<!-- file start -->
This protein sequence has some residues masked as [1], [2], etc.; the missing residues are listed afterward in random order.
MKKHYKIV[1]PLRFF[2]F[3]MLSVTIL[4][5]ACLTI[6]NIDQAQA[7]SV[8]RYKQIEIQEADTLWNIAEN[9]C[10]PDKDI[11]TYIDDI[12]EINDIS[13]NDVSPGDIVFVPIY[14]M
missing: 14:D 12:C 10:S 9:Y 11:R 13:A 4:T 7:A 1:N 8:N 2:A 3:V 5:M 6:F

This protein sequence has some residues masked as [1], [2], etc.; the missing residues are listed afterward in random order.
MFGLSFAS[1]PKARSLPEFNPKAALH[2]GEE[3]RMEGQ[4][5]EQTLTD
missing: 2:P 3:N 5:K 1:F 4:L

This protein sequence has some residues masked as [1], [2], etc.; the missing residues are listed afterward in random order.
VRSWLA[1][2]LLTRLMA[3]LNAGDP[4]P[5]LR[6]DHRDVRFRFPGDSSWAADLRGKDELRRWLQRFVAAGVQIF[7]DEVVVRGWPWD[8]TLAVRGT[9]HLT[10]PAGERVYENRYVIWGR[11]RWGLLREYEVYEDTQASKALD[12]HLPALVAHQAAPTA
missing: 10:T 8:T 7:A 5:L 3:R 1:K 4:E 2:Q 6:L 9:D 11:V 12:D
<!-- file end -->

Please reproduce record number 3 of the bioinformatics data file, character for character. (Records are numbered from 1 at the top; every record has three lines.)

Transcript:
This protein sequence has some residues masked as [1], [2], etc.; the missing residues are listed afterward in random order.
VRSWLA[1][2]LLTRLMA[3]LNAGDP[4]P[5]LR[6]DHRDVRFRFPGDSSWAADLRGKDELRRWLQRFVAAGVQIF[7]DEVVVRGWPWD[8]TLAVRGT[9]HLT[10]PAGERVYENRYVIWGR[11]RWGLLREYEVYEDTQASKALD[12]HLPALVAHQAAPTA
missing: 10:T 8:T 7:A 5:L 3:R 1:K 4:E 2:Q 6:L 9:D 11:V 12:D